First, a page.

World Science Day for Peace and Development - November 10th


World Science Day for Peace and Development on November 10th highlights the impact that science has on our society and our daily lives. When one thinks of science, they probably think of conducting experiments, testing hypotheses, and making predictions about the universe. Science is also about gaining knowledge about the world we live in.

The three primary goals of science consist of describing, predicting, and explaining. When we can describe, predict, and explain things, it helps to improve the world around us. This is why the United Nations believes that scientists play such an essential role in helping us to understand our planet better. Increased understanding allows us to make better choices. It provides the necessary tools to make our societies more sustainable and even more peaceful.

The UN’s four objectives of World Science Day for Peace and Development include:

  • Strengthening public awareness on the role of science
  • Promoting solidarity for shared science between countries
  • Renewing commitment to the use of science to benefit societies
  • Drawing attention to challenges faced by science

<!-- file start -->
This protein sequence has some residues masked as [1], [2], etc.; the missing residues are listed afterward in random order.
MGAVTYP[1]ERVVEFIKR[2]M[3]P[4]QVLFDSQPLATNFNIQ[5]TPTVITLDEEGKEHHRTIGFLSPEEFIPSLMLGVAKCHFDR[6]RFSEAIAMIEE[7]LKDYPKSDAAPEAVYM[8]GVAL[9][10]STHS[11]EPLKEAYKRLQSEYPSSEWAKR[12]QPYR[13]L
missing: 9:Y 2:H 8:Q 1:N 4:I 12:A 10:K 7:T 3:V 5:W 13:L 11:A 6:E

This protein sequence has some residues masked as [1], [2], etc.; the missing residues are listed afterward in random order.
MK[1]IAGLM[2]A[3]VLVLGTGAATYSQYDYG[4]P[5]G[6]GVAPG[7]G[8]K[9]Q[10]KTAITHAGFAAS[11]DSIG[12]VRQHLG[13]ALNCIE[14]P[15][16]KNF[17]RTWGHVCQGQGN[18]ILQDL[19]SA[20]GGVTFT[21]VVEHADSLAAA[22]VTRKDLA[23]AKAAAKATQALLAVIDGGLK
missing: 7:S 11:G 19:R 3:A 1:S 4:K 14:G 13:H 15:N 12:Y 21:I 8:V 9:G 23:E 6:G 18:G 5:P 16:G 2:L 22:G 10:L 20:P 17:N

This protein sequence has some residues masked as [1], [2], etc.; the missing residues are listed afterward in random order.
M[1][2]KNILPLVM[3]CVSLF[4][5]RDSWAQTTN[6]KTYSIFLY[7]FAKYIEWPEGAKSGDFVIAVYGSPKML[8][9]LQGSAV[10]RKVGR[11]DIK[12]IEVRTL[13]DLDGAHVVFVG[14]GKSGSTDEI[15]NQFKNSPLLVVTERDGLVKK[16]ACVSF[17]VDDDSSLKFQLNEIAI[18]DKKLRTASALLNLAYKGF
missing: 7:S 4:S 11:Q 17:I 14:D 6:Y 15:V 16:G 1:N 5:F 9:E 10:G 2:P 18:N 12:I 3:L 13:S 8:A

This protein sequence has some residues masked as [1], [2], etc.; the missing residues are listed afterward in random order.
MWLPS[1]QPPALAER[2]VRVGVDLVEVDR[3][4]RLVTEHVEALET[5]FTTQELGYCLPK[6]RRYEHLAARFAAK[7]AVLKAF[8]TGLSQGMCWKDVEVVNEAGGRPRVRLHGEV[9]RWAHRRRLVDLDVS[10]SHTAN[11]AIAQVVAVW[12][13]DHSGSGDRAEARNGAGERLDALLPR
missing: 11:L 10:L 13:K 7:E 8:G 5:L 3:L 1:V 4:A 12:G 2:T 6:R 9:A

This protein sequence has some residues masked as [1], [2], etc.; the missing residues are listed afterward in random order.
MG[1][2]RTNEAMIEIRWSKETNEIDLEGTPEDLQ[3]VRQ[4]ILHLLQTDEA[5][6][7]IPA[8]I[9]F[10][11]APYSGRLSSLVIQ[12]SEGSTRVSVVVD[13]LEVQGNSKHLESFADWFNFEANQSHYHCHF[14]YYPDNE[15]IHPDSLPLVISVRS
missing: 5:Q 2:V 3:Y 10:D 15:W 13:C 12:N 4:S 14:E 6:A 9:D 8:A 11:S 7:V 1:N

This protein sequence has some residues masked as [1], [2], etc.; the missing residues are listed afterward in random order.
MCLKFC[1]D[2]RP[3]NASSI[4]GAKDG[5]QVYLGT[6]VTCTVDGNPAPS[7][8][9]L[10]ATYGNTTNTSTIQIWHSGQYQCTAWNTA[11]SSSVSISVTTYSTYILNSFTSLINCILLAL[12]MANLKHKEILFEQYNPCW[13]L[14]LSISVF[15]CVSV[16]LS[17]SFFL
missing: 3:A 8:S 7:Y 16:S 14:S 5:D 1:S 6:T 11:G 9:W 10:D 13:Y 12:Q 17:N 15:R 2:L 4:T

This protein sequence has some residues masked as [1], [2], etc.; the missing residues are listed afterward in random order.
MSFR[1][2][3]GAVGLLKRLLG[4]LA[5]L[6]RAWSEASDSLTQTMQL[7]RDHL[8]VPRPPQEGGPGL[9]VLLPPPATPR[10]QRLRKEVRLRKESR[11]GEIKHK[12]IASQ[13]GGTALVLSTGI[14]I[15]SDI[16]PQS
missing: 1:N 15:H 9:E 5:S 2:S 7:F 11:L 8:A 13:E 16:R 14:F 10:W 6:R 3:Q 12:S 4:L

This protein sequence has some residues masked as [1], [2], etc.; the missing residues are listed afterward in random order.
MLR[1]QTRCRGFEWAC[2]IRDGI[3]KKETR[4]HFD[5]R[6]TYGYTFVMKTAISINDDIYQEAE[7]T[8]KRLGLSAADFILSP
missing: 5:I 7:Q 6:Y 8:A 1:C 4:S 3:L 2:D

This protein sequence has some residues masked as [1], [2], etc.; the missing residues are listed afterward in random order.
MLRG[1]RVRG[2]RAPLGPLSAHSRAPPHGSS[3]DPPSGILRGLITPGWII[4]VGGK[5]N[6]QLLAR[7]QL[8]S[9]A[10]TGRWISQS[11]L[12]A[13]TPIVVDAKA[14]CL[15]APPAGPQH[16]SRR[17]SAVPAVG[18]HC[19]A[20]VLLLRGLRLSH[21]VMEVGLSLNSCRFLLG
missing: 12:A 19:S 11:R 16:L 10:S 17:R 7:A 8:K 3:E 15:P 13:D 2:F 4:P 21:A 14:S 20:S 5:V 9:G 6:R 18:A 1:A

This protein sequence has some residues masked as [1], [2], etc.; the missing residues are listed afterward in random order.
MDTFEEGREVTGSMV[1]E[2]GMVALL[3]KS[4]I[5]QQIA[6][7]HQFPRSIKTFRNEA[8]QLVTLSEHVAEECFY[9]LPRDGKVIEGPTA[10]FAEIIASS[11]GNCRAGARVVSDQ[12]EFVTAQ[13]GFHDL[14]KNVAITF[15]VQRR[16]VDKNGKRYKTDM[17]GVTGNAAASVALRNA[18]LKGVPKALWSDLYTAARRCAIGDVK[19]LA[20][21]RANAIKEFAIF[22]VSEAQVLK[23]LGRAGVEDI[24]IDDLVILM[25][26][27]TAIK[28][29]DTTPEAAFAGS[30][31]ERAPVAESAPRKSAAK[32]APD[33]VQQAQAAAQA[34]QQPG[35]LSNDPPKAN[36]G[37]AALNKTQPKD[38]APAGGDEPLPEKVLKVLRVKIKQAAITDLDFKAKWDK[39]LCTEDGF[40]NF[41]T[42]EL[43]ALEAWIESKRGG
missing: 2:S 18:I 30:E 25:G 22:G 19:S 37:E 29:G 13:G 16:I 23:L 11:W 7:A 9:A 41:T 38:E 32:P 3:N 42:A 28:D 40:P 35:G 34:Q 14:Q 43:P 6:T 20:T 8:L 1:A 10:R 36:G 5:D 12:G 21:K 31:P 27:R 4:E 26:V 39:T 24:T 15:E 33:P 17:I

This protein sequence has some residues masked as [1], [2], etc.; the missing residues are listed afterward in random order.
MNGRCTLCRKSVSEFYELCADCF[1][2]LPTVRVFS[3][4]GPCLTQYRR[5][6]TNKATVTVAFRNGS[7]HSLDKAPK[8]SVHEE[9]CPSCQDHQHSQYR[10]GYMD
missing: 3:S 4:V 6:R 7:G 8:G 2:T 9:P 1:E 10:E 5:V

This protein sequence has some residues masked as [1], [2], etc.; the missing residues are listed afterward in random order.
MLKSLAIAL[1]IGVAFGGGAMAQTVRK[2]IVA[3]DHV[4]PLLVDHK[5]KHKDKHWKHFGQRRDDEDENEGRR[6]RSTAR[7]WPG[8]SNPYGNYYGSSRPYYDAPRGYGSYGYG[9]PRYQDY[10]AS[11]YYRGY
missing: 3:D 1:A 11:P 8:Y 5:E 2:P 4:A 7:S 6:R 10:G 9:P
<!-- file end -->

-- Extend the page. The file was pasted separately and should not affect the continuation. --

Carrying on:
Despite the significant progress made in the field of science, much disparity still exists throughout the world. This disparity is especially evident in developing countries where there is limited access to science, technology, and innovation (STI). This lack of access makes it challenging for people in these countries to enjoy the benefits of STI.

During the observance, scientific leaders promote ideas for closing these gaps. It is also their desire to make scientific research and data available to all.

HOW TO OBSERVE #ScienceDayForPeaceAndDevelopment

UNESCO highly encourages individuals, organizations, research institutions, professional associations, science teachers, and the media to organize activities and events for this day.

Here are some ways to participate:

  • Incorporate the four primary objectives for this day into official speeches
  • Organize classroom discussions on the role of science in your life
  • Visit local schools to speak about careers in science
  • Deliver scientific presentations and demonstrations to young people
  • Arrange visits to your local science museum
  • Discuss with others some of the most important scientific discoveries in history
  • Share your thoughts on how science can help bring about worldwide peace and stability

When posting on social media, share with #ScienceDayForPeaceAndDevelopment or #WSDPD


A World Science Day for Peace and Development was initially proposed in 1999 at the World’s Scientific Conference in Budapest. In 2001, UNESCO made the official proclamation for WSDPD. The first-ever World Science Day for Peace and Development was held on November 10th, 2002. Since then, this day has helped to generate projects, programs, and funding for science around the world. Recent themes include:

  • 2019: Open science, leave no one behind.
  • 2018: Science: a human right.
  • 2017: Science for global understanding.
  • 2016: Celebrating science centers and science museums.